7 Tips to Keep Your Fridge Running Like New

Want your fridge to last? We hear you. These maintenance tips will help it run like new.

These maintenance tips will help prolong the life of your refrigerator

The refrigerator is the unsung hero of your kitchen. Most of the time, your fridge keeps food and drinks at the perfect temperature, extends the shelf life of your groceries, and is ready with a midnight snack whenever you need it. However, a shoddy or malfunctioning fridge can have a huge impact on your food -- and your finances! Keep your electric bill low and your lunch meats fresh with these 7 tips and tricks.

1. Keep it chilly — but not too chilly

Finding the optimal fridge temperature is key to maximizing its energy efficiency. The recommended temperature for a fridge is 35 to 40 degrees Fahrenheit. Double-check that your thermostat is set in the optimal range -- too cold, and your fridge is working overtime to keep things icy. Too hot, and you risk spoiled food!

2. Keep it clean

Dirty condenser coils are one of the most common culprits when it comes to faulty fridge temperature. Condenser coils live under or on the back of your fridge, and they let off heat as refrigerant— the stuff that keeps your fridge cool — passes through them. Sweeping, wiping, and vacuuming behind your fridge can remove months' or years' worth of dust that keeps your coils from doing their jobs. The same is true for the condenser fan motor (the fan that distributes cold air throughout the inside of your fridge). Dirty rotors, or a long-lost stick of butter blocking its rotation, can keep the fan from moving air along the way it's supposed to. That's why it's critical to keep your fridge clean -- inside and out.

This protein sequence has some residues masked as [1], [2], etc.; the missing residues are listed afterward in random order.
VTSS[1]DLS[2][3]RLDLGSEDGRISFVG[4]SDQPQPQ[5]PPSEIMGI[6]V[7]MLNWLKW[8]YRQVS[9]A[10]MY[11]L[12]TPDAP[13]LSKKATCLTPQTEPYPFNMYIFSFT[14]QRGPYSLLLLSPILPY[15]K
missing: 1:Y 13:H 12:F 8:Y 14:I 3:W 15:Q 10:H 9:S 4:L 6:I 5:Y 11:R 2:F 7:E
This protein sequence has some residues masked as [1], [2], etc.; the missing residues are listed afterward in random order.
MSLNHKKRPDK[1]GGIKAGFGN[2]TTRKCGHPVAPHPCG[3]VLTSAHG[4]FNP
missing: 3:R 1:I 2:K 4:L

3. Let your fridge fly solo

When your fridge sits next to your stove or dishwasher, it has to work harder to keep things cool. Heat from other appliances can transfer to your fridge through metal conduction, meaning your refrigerator has to expend more energy to maintain its temperature. If you have the space, move your fridge to a corner against the wall, with plenty of cabinet and counter space between it and your other appliances.

4. Keep the door closed, especially when the power's out

We've all had that midnight snack run where we stare at the inside of the fridge for way longer than necessary, wishing we'd bought that tub of dip at the store. Leaving the door open like this lets out all the cold air your fridge has worked so hard to create. And when it's time to refill, your electric bill feels the pain. (Pro tip: If you create an organization system for your fridge, you'll always know where everything is stored, so you just need to reach in and grab something quickly instead of standing there with the door open. Plus, fridges with an in-door water and ice dispenser don't have to be opened as often, keeping the inside perfectly frosty!)

5. Seal the deal

The rubber or plastic seal that runs around your fridge and freezer doors is what keeps cool air in and hot air out. Your fridge also needs a level floor to keep its seal tight—leaning too far to one side or another can put weight on the seal that pops it open. Dirt, time, and bad balance can all cause the seal to lose its tightness. To test your seal's elasticity, close a dollar bill in the door so that one half is inside your fridge and one half sticks out. A door with a faulty seal won't be able to hold the dollar in place, and you'll know it needs to be cleaned or replaced.

6. Let hot leftovers cool down

If you take a container of piping-hot food and stick it right in your fridge, your fridge has to work overtime to make up for the new heat. Properly cooling, covering, and storing your food reduces the amount of excess heat it gives off. Plus, it keeps your body from being exposed to food-borne illnesses!

7. A full fridge is a happy fridge

Food needs friends, too! It may sound counter-productive, but fully stocking your fridge actually means less work for its cooling system. Water bottles, soda cans, and chilled produce all help to keep each other cool. If you've ever frozen water bottles to chill a cooler, it's the same basic concept. When your fridge has more allies working to keep the whole system cool, it doesn't need to use as much energy to maintain balance.

Resources—RepairClinic, Remove and Replace, Compact ApplianceU.S. Food and Drug Administration